(HealthDay News) — Exposure to cigarette smoke (passive or active) is associated with lower bone mineral density (BMD) in the femoral neck and lumbar spine of men, according to a study published in the February 15 issue of Spine.
Sungkyu Lee, PhD, from the National Evidence-based Healthcare Collaborating Agency in Seoul, South Korea, and colleagues analyzed data from 770 males (>30 years) participating in the cross-sectional Fifth Korea National Health and Nutrition Examination Survey. Relationships between tobacco exposure, as determined by urine cotinine, and BMD in femoral neck and lumbar spine were evaluated.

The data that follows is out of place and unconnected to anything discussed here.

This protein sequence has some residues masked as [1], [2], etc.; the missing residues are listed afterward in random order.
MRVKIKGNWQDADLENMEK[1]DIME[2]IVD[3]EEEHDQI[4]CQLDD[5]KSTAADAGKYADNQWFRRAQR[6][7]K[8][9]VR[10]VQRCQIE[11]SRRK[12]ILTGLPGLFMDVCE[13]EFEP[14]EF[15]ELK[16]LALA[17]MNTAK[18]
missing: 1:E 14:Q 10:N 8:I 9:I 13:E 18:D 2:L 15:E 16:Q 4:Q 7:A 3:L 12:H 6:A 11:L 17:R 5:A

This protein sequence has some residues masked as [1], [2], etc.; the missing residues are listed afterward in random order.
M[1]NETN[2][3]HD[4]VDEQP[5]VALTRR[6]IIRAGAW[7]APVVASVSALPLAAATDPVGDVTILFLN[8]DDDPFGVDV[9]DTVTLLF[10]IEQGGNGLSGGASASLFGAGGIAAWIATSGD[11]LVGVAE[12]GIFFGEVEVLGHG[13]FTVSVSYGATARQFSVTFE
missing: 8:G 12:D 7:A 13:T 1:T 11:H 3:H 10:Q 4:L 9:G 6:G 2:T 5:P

The researchers observed a significant decrease in the means of femoral neck BMD with increasing age (P<0.001). A similar trend was seen in lumbar spine BMD. Education and income correlated with femoral neck T score, while only education was associated with lumbar spine T score. Active smokers or those exposed to secondhand smoke (urine cotinine level>10µg/mL) had lower femoral neck T score than those with cotinine levels of ≤10µg/mL (P=0.114). Age, urine cotinine level, and body mass index were statistically related to femoral neck and lumbar spine T score in multiple linear regressions.
“Our findings suggest that tobacco exposure by active or passive smoking and lower body mass index seem to exert a negative effect on femoral neck and lumbar spine BMD,” the authors write.